published: 16 /
The predominantly instrumental side project of Paul Fleming, the keyboard player with Echo and the Bunnymen, Baltic Fleet has just released its eponymous debut album. Anthony Strutt talks to him about it and how the bulk of tracks were written on the road when the Bunnymen were touring America
Baltic Fleet is the predominantly instrumental trance and post rock-influenced side project of Paul Fleming, the keyboard player with Echo and the Bunnymen.
On Baltic Fleet's just released eponymous debut album Paul is assisted by Echo and the Bunnymen guitarist Will Sergeant and one-time Bunnymen and now Shack bassist Peter Wilkinson as well as various friends he has met while touring of the world.
The album was written on tour, hile travelling and sitting around, waiting to play.
Paul spoke to Pennyblackmusic about its recording and making.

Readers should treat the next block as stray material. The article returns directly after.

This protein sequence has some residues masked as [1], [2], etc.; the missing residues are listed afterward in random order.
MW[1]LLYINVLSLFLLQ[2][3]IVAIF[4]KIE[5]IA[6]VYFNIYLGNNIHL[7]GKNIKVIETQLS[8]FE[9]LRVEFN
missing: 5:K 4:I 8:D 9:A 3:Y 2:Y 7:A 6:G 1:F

PB : How did this new project come about ?
PF : I'd started a world tour with the Bunnymen, I was listening to alot of music and hanging out with Will Sergeant most of the time. I felt pretty inspired and I had a laptop with me so I started putting down some tracks.
There wasn't a plan at the start. I was just doing what I enjoyed. I was playing stuff to the rest of the lads and they were into it. When I'd recorded three tracks I put them on MySpace. From there alot of people started getting into it. I carried on recording and putting them up online. Before I knew it I had an album's worth of music and a lot of people asking where they could buy it. It was a nice natural progression.
PB : Who is in the band and how did you come up with the name ? What does that name mean ?
PF : The band is a bit of a collective. I'm playing keyboards, guitars and some bass. Then Will Sergeant played some guitar and Simon Finley plays drums. Pete Wilkinson re-recorded some of my bass lines back in London. An artist/photographer Adam Banister does all my visuals and a DJ, Lee Mills, plays and scratches samples/soundscapes on a CDJ when we play live. Baltic Fleet is a kind of creative open house if you like.